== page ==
Biological Resource Center, NITE (NBRC)

Brevibacillus brevis NBRC 100599 (= 47)

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Brevibacillus brevis NBRC 100599 (= 47), which was formerly known as Bacillus brevis 47[1], is a strictly aerobic, gram-positive, spore-forming bacterium isolated from soil[2]. B. brevis NBRC 100599 has a characteristic three-layered cell wall composed of a peptidoglycan-layer and the outer two S-layers[3], each consisting of single protein species, and is known to secrete large amounts of proteins into the culture media. The proteins secreted by this strain are mainly derived from the outer two layers of the cell wall, which are shed into the medium with the progress of cell growth[3]. In contrast to its ability of efficient production and secretion of cell wall proteins, this bacterium secretes little protease, which enables easy recovery of the secreted proteins with minimal degradation[4]. Taking advantage of these features, B. brevis NBRC 100599 has been used as a good host for production of heterologous proteins of both prokaryotic and eukaryotic origin[4,5,6].

Sequencing and annotation of the genome of B. brevis NBRC 100599 revealed a single circular chromosome (6,296,436 bp; G+C content of 47.3%) containing 5,950 predicted protein-coding genes, about 30% of which had orthologs in each of the Bacillus genomes. Significant synteny was observed only in the vicinity of the oriC region between B. brevis NBRC 100599 and the Bacillus species. The genome seemed to lack several sugar metabolism genes found in Bacillus subtilis, being in good agreement with the results in other strains showing that B. brevis is unable to utilize L-arabinose, D-mannose and D-xylose[7]. The abundance of genes involved in response to environmental stress, such as those encoding sigma factors and chemotaxis receptors, suggests that this bacterium has a great capacity of adaptation to diverse environments.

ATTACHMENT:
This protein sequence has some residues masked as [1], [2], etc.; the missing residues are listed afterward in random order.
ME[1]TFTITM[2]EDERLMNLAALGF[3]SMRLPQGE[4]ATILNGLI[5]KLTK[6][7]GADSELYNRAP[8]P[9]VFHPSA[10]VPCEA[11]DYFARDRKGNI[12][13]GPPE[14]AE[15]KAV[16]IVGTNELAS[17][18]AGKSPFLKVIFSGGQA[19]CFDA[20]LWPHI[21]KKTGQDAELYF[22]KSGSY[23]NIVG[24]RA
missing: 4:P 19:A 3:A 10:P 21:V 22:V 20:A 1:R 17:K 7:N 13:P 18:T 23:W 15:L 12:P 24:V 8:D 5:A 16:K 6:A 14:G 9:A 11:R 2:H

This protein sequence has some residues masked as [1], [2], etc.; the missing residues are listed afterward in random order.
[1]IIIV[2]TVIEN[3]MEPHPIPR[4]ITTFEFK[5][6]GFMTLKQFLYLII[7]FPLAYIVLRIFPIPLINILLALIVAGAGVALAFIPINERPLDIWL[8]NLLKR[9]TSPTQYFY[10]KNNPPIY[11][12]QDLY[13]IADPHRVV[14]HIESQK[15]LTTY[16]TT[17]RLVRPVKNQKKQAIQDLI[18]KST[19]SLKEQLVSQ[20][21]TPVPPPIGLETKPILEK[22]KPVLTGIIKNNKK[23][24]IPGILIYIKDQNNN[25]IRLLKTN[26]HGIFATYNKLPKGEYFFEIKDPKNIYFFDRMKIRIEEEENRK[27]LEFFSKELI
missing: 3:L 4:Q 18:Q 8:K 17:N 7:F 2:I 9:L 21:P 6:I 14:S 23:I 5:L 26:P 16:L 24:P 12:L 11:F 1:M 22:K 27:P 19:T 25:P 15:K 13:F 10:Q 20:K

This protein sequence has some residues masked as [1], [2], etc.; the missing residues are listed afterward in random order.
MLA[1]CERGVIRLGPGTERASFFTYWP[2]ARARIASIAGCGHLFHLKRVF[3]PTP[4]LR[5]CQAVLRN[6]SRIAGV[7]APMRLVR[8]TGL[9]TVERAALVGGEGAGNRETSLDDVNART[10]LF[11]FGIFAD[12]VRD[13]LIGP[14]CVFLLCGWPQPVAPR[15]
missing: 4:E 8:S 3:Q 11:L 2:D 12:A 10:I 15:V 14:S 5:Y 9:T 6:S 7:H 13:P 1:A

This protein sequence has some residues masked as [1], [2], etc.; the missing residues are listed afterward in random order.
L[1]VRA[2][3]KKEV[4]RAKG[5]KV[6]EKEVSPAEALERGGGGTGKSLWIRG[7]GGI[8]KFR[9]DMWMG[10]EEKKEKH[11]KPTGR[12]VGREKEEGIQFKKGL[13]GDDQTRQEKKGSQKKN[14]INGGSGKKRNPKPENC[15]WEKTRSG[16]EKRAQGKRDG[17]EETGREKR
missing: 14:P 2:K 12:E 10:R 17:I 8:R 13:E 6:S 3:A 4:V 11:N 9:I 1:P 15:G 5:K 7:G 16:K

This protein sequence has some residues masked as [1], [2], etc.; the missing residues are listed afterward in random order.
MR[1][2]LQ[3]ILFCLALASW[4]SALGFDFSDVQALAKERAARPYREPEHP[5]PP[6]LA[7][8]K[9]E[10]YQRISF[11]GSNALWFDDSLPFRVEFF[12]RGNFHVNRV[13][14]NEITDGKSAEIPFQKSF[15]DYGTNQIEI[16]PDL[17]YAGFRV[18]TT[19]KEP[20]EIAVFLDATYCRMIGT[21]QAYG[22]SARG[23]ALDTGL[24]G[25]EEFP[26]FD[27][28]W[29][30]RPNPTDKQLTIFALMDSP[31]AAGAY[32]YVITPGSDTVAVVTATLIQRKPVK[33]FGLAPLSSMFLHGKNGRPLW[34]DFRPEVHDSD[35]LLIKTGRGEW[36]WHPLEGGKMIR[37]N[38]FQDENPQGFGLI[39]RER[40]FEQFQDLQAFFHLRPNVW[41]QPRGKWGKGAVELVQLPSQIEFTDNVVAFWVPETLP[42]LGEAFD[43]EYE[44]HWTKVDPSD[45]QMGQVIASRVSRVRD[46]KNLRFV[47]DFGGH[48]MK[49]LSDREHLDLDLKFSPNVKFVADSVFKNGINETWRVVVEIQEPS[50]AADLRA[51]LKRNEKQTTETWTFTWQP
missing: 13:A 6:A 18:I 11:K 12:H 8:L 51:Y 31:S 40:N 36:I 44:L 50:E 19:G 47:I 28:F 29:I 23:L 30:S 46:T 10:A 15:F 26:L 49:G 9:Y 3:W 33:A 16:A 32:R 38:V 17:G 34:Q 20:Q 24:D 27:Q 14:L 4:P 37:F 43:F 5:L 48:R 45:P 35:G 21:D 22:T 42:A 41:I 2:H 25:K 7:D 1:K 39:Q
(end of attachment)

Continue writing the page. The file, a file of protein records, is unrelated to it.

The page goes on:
Brevibacillus brevis NBRC 100599 photo

References:

[1] Proposal for two new genera, Brevibacillus gen. nov. and Aneurinibacillus gen. nov.
Shida O, Takagi H, Kadowaki K and Komagata K. (1997)
Int. J. Syst. Bacteriol. 46:939-46. [PMID:8863420]
[2] Screening for Protein-producing Bacteria.
Udaka S. (1976)
Agric. Biol. Chem. 40:523-528.
[3] Morphological alterations of cell wall concomitant with protein release in a protein-producing bacterium, Bacillus brevis 47.
Yamada H, Tsukagoshi N and Udaka S. (1981)
J. Bacteriol. 148:322-32. [PMID:7287624]
[4] Use of Bacillus brevis for efficient synthesis and secretion of human epidermal growth factor.
Yamagata H, Nakahama K, Suzuki Y, Kakinuma A, Tsukagoshi N and Udaka S. (1988)
Proc. Natl. Acad. Sci. U S A. 86:3589-93. [PMID:2786200]
[5] High-level expression of Bacillus thuringiensis phosphatidylinositol-specific phospholipase C by the Bacillus brevi s host-vector system.
Kobayashi T, Tamura H, Taguchi R, Udaka S and Ikezawa H. (1996)
Jpn. J. Med. Sci. Biol. 49:103-12. [PMID:8950642]
[6] Secretion of human interleukin-2 in biologically active form by Bacillus brevis directly into culture medium.
Takimura Y, Kato M, Ohta T, Yamagata H and Udaka S. (1997)
Biosci. Biotechnol. Biochem. 61:1858-61. [PMID:9404065]
[7] Bacillus brevis Migula 1900 taxonomy: reassociation and base composition of DNA.
Nakamura LK. (1991)
Int. J. Syst. Bacteriol. 41:510-5. [PMID:1742197]
Genomic size: 6,296,436 bp
The number of ORFs: 5,949
GC content: 47.3%
Genome Database: DOGAN
NBRC* No. : 100599
*:
NBRC is the acronym for "the NITE Biological Resource Center".
The URL of NBRC is http://www.nbrc.nite.go.jp/e/index.html.
Distribution of Our Microbial Genomic DNAs
At the Biological Resource Center of the National Institute of Technology and Evaluation (NITE Biological Resource Center, an Incorporated Administrative Agency), we have been distributing the microbial genomic DNA.

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